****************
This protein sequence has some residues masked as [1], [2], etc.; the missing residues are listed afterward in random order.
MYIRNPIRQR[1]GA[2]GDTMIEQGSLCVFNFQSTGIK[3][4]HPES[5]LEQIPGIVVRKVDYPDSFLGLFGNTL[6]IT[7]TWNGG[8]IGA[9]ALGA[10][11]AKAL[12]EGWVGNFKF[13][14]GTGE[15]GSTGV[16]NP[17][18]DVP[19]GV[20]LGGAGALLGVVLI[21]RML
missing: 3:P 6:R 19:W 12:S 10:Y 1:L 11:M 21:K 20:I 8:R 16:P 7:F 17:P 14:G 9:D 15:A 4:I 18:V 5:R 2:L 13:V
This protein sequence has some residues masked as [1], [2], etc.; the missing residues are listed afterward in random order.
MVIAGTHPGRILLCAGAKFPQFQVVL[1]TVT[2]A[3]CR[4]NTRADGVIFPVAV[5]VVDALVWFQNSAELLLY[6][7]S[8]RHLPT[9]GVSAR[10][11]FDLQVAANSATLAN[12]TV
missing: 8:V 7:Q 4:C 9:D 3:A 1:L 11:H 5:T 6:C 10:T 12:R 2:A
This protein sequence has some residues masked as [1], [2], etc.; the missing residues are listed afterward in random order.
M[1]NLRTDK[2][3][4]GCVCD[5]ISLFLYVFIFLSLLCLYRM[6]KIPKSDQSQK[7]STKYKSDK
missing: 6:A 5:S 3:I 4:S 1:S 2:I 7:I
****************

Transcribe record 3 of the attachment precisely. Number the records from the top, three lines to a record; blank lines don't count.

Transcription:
This protein sequence has some residues masked as [1], [2], etc.; the missing residues are listed afterward in random order.
M[1]NLRTDK[2][3][4]GCVCD[5]ISLFLYVFIFLSLLCLYRM[6]KIPKSDQSQK[7]STKYKSDK
missing: 6:A 5:S 3:I 4:S 1:S 2:I 7:I